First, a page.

Confidentiality vs. Privacy in a SOC 2

In a SOC 2 examination, two of the five Trust Services Principles and Criteria are Privacy and Confidentiality. These two principles can be confusing and may seem to overlap. The following definitions come from the document titled, “Generally Accepted Privacy Principles,” written by the Privacy Task Force of the American Institute of Certified Public Accountants, Inc. and Canadian Institute of Chartered Accountants, which I have served on since its inception in 2001:

Privacy: The rights and obligations of individuals and organizations with respect to the collection, use, retention, disclosure, and disposal of personal information

Confidentiality: The protection of nonpersonal information and data from unauthorized disclosure

The main difference between Privacy and Confidentiality is that one protects personal information while the other protects nonpersonal information and data. Personal information includes any information that can be attributed to an identified individual, such as:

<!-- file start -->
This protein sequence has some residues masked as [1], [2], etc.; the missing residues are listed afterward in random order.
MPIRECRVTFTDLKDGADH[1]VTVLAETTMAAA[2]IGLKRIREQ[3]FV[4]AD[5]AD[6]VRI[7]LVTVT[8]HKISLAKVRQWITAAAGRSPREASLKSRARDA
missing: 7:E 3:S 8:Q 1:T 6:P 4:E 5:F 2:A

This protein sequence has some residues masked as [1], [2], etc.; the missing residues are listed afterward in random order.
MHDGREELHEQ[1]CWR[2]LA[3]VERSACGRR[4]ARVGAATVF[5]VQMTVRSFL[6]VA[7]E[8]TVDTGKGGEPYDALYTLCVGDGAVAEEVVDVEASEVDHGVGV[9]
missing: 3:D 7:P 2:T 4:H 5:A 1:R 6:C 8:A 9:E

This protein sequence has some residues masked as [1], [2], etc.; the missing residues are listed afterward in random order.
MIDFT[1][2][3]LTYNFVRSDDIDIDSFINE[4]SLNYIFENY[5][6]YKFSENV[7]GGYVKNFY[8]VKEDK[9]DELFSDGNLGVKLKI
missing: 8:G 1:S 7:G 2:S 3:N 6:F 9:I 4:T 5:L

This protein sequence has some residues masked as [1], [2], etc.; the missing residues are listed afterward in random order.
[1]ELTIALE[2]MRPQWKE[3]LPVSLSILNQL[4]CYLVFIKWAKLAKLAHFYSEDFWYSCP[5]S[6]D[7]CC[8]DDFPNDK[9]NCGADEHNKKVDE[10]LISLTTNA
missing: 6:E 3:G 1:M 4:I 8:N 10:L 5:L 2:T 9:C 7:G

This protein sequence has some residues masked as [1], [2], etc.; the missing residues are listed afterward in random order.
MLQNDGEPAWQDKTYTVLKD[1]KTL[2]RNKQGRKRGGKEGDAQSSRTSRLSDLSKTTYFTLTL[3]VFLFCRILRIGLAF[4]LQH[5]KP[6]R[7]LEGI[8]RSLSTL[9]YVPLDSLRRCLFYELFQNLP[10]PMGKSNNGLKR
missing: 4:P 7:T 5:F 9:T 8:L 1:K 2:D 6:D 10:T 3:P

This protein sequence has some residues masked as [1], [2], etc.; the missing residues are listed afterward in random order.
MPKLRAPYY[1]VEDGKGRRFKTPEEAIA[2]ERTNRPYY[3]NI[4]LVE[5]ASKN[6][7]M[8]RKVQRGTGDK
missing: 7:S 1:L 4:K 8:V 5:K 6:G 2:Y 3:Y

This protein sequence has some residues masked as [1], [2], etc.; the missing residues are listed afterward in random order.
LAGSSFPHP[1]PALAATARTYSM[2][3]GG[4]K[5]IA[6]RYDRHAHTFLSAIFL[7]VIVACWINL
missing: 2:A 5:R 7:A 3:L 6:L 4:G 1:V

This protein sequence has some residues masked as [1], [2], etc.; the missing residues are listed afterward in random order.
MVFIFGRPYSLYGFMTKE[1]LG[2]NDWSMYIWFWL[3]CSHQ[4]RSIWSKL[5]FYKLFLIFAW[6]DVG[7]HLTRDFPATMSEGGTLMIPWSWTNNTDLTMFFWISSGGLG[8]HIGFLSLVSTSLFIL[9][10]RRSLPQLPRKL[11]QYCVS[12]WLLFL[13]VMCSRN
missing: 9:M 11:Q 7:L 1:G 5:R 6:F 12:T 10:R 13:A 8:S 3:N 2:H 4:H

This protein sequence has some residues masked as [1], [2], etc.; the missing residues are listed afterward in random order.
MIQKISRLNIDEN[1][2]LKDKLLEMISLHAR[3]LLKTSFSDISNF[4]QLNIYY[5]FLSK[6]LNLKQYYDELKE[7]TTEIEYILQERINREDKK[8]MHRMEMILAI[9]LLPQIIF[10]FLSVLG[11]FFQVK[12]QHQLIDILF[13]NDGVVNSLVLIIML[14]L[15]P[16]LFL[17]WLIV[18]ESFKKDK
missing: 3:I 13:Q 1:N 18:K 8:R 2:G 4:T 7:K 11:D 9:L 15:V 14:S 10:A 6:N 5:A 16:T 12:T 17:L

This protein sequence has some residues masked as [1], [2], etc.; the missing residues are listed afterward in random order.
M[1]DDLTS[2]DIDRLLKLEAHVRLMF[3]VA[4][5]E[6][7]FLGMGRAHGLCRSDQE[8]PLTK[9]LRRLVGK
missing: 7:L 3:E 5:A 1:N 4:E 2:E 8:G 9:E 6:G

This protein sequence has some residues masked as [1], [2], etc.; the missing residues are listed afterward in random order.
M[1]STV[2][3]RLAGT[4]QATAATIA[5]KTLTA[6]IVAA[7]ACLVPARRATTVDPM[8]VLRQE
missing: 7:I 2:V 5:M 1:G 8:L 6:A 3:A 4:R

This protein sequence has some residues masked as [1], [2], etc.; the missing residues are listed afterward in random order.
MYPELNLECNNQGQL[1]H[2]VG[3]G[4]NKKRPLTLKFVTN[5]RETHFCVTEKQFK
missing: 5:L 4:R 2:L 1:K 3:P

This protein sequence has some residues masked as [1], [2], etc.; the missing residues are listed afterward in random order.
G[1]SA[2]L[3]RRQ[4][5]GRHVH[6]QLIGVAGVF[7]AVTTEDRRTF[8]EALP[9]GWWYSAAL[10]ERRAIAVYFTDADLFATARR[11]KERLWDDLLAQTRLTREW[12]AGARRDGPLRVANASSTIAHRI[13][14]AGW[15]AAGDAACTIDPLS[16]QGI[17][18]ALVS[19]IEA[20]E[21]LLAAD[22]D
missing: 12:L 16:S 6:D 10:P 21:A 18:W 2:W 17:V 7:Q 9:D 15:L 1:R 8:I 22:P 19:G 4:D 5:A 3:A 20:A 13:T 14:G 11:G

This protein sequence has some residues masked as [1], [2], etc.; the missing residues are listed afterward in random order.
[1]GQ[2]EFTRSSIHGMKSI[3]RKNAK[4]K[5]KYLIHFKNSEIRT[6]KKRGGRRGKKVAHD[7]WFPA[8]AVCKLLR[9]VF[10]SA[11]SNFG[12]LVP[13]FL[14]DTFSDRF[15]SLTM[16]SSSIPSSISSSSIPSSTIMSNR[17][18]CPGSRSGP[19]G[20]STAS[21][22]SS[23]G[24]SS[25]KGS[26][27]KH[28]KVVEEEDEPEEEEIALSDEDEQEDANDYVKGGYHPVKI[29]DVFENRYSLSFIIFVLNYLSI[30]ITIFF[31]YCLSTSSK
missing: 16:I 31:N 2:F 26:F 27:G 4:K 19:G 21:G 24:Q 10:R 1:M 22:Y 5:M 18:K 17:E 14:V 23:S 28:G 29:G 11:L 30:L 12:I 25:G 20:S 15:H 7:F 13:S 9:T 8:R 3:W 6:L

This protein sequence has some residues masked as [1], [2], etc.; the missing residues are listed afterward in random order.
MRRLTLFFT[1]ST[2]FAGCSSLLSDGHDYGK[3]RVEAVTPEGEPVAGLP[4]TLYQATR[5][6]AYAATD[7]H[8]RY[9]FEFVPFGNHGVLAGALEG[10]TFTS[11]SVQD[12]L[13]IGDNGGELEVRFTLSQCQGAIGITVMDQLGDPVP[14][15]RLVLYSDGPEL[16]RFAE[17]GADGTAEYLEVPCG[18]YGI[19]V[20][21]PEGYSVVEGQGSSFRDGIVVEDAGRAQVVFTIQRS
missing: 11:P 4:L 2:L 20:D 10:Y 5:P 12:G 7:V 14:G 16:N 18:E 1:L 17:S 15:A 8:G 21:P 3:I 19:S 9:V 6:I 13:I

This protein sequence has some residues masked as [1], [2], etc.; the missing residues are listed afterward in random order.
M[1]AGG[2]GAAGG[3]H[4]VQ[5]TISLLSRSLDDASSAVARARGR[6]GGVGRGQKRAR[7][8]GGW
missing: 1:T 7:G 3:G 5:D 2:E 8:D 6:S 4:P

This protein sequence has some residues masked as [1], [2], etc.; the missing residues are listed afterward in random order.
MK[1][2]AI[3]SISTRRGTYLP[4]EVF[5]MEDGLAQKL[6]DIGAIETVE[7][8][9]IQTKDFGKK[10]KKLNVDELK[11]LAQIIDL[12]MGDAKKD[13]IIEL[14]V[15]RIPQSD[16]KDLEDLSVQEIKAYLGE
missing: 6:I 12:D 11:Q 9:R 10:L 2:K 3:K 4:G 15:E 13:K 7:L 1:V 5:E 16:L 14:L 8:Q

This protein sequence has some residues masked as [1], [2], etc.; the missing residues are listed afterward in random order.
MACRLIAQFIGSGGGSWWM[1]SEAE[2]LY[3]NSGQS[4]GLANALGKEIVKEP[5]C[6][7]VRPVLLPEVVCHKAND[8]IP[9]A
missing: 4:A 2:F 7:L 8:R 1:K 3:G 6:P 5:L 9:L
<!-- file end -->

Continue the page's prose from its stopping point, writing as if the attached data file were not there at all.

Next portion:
• Name
  • Home or email address
  • Identification number (Social Security Number, Social Insurance Number, etc.)
  • Physical characteristics
  • Consumer purchase history
  • Information on medical or health conditions
  • Financial information
  • Information related to offenses or criminal convictions

Many other types of personal information exist. Unlike personal information, confidential information is not so easily defined. Any nonpersonal information or data can be designated as confidential, and once it is, it needs to be protected. Interpretations of this type of information often vary significantly from one company to another. Some examples of confidential information include, but are not limited to:

  • Transaction details
  • Engineering drawings
  • Business plans
  • Banking information about businesses
  • Legal documents

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